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Old June 21st 13, 12:59 PM posted to sci.astro
Pentcho Valev
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Any heat engine converts heat into work by undergoing the following (very roughly described) four-step cycle:

Step 1: The heat engine is manipulated (usually heated) so that its work-producing force increases from F1 to F2.
Step 2: Work W2=F2*L, where L is the respective displacement, is extracted from the heat engine.
Step 3: The heat engine is manipulated (usually cooled) so that its work-producing force decreases from F2 to F1.
Step 4: Work W1=F1*L is done on the heat engine. Its initial state is restored.

The net work extracted from steps 2 and 4 is positive (Wnet=W2-W1) so if there is something that prevents us from abandoning the second law of thermodynamics, this something should be looked for in steps 1 and 3. Traditional education considers exclusively non-isothermal manipulation of the heat engine in steps 1 and 3 (heating and cooling):

"A necessary component of a heat engine, then, is that two temperatures are involved. At one stage the system is heated, at another it is cooled."

"Figure 2. Thermoelasticity experiments on a stretched elastomer and compressed gas, where W represents a weight. An increase in temperature decreases the length of the elastomer, and increases the volume of the gas."

Yet there are ISOTHERMAL heat engines - the work-producing force is increased or decreased in some chemical way. For instance, there are macroscopic polymers which, when the concentration of hydrogen ions in the solution increases, contract (the work-producing force increases) and lift a weight:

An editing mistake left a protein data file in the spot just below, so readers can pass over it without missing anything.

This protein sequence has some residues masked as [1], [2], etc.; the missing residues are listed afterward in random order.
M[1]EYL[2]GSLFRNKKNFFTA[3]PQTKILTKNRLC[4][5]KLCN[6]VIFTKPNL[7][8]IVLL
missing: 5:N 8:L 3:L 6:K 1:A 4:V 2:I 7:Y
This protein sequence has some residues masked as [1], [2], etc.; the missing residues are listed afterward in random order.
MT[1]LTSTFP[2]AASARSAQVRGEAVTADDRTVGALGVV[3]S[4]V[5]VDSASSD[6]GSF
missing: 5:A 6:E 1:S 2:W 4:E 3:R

POLYELECTROLYTES AND THEIR BIOLOGICAL INTERACTIONS, A. KATCHALSKY, pp. 13-15: "Let the polymolecule be a negatively charged polyacid in a stretched state and have a length L. Now let us add to the molecule a mineral acid to provide hydrogen ions to combine with the ionized carboxylate groups and transform them into undissociated carboxylic groups according to the reaction RCOO- + H+ = RCOOH. By means of this reaction, the electrostatic repulsion which kept the macromolecule in a highly stretched state vanishes and instead the Brownian motion and intramolecular attraction cause a coiling up of the polymeric chains. Upon coiling, the polymolecule contracts and lifts the attached weight through a distance deltaL. On lifting the weight, mechanical work f*deltaL was performed... (...) FIGURE 4: Polyacid gel in sodium hydroxide solution: expanded. Polyacid gel in acid solution: contracted; weight is lifted."

Here is the four-step ISOTHERMAL cycle:

Step 1: The polymer is initially stretched. We add H+ to the system. The work-producing force (of contraction) increases from F1 to F2.
Step 2: The polymers contracts and lifts a weight. Work W2=F2*L is gained by us.
Step 3: We remove the same amount of H+ from the system. The work-producing force decreases from F2 to F1.
Step 4: We stretch the polymer and restore the initial state of the system. Work W1=F1*L is wasted by us.

Now the situation is much clearer: in order for the second law of thermodynamics to remain valid, the net work GAINED from steps 2 and 4, Wnet=W2-W1, should be neutralized by work WASTED in steps 1 and 3.

Yet it is apparent, even from a superficial examination, that the operations in steps 1 and 3 are symmetrical and therefore it is quite reasonable to assume that the net work involved (in steps 1 and 3) would be zero or close to zero. That is, we don't waste work in steps 1 and 3 and Wnet=W2-W1 turns out to be net work extracted from an ISOTHERMAL cycle, in violation of the second law.

A rigorous analysis would show that isothermal heat engines do indeed violate the second law of thermodynamics.

Pentcho Valev

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